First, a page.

Thursday, April 5, 2007

Albert Eienstine - The Great

Special relativity

Special relativity is a theory of the structure of spacetime. It was introduced in Albert Einstein's 1905 paper "On the Electrodynamics of Moving Bodies". Special relativity is based on two postulates which are contradictory in classical mechanics:
The laws of physics are the same for all observers in
uniform motion relative to one another (Galileo's principle of relativity),
The speed of light in a vacuum is the same for all observers, regardless of their relative motion or of the motion of the source of the light.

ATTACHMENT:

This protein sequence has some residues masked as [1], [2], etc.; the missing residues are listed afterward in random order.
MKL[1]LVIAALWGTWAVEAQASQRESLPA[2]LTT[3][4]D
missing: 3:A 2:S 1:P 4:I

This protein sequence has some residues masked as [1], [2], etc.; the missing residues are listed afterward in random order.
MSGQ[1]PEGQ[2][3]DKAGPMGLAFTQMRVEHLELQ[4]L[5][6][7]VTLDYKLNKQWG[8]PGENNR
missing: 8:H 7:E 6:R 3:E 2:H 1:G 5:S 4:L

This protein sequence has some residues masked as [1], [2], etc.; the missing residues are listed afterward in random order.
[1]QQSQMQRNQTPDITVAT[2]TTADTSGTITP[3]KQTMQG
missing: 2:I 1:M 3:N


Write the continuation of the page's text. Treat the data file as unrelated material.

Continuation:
The resultant theory has many surprising consequences. Some of these are:

Time dilation: Moving clocks tick slower than an observer's "stationary" clock.
Length contraction: Objects are shorter along the direction in which they are moving.
Relativity of simultaneity: two events that appear simultaneous to an observer A will not be simultaneous to an observer B if B is moving with respect to A.
E=mc²: energy and mass are equivalent and interchangeable.
The defining feature of special relativity is the replacement of the
Galilean transformations of classical mechanics by the Lorentz transformations. (See Maxwell's equations of electromagnetism and introduction to special relativity).


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